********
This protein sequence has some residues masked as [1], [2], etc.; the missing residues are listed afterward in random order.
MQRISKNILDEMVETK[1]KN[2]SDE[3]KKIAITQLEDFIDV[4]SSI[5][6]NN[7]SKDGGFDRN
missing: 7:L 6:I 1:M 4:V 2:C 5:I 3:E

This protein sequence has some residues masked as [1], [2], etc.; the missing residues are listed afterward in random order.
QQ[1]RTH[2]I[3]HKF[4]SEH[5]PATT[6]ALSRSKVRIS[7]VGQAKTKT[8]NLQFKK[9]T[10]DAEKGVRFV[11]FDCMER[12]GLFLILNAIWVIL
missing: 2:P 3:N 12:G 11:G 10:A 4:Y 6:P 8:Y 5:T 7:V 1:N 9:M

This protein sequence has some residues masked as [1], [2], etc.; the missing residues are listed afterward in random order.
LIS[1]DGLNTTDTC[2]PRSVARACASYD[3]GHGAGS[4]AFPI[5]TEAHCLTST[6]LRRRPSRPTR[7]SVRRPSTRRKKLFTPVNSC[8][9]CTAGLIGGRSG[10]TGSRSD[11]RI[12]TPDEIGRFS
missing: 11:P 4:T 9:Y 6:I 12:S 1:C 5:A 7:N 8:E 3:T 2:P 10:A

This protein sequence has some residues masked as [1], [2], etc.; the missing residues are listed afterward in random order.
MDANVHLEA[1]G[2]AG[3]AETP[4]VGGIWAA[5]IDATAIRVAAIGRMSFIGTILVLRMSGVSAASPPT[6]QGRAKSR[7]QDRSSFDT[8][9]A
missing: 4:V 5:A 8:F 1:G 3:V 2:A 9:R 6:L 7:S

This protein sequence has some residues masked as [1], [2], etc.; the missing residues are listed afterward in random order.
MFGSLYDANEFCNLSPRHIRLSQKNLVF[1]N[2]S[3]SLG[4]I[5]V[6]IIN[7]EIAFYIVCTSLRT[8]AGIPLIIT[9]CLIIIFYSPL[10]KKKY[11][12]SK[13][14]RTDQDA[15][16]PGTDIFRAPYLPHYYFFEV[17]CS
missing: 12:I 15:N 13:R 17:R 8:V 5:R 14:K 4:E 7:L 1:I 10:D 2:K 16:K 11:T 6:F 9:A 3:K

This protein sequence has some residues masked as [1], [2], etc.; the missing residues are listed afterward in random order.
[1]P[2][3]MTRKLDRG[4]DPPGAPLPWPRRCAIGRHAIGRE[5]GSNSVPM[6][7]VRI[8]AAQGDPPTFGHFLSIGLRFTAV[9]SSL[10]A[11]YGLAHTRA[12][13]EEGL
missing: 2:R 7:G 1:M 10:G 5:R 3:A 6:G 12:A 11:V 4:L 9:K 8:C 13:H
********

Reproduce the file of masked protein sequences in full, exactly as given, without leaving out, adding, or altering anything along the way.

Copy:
This protein sequence has some residues masked as [1], [2], etc.; the missing residues are listed afterward in random order.
MQRISKNILDEMVETK[1]KN[2]SDE[3]KKIAITQLEDFIDV[4]SSI[5][6]NN[7]SKDGGFDRN
missing: 7:L 6:I 1:M 4:V 2:C 5:I 3:E

This protein sequence has some residues masked as [1], [2], etc.; the missing residues are listed afterward in random order.
QQ[1]RTH[2]I[3]HKF[4]SEH[5]PATT[6]ALSRSKVRIS[7]VGQAKTKT[8]NLQFKK[9]T[10]DAEKGVRFV[11]FDCMER[12]GLFLILNAIWVIL
missing: 2:P 3:N 12:G 11:G 10:A 4:Y 6:P 8:Y 5:T 7:V 1:N 9:M

This protein sequence has some residues masked as [1], [2], etc.; the missing residues are listed afterward in random order.
LIS[1]DGLNTTDTC[2]PRSVARACASYD[3]GHGAGS[4]AFPI[5]TEAHCLTST[6]LRRRPSRPTR[7]SVRRPSTRRKKLFTPVNSC[8][9]CTAGLIGGRSG[10]TGSRSD[11]RI[12]TPDEIGRFS
missing: 11:P 4:T 9:Y 6:I 12:S 1:C 5:A 7:N 8:E 3:T 2:P 10:A

This protein sequence has some residues masked as [1], [2], etc.; the missing residues are listed afterward in random order.
MDANVHLEA[1]G[2]AG[3]AETP[4]VGGIWAA[5]IDATAIRVAAIGRMSFIGTILVLRMSGVSAASPPT[6]QGRAKSR[7]QDRSSFDT[8][9]A
missing: 4:V 5:A 8:F 1:G 3:V 2:A 9:R 6:L 7:S

This protein sequence has some residues masked as [1], [2], etc.; the missing residues are listed afterward in random order.
MFGSLYDANEFCNLSPRHIRLSQKNLVF[1]N[2]S[3]SLG[4]I[5]V[6]IIN[7]EIAFYIVCTSLRT[8]AGIPLIIT[9]CLIIIFYSPL[10]KKKY[11][12]SK[13][14]RTDQDA[15][16]PGTDIFRAPYLPHYYFFEV[17]CS
missing: 12:I 15:N 13:R 17:R 8:V 5:R 14:K 4:E 7:L 1:I 10:D 2:K 16:K 11:T 6:F 9:A 3:K

This protein sequence has some residues masked as [1], [2], etc.; the missing residues are listed afterward in random order.
[1]P[2][3]MTRKLDRG[4]DPPGAPLPWPRRCAIGRHAIGRE[5]GSNSVPM[6][7]VRI[8]AAQGDPPTFGHFLSIGLRFTAV[9]SSL[10]A[11]YGLAHTRA[12][13]EEGL
missing: 2:R 7:G 1:M 10:G 5:R 3:A 6:G 12:A 11:V 4:L 9:K 8:C 13:H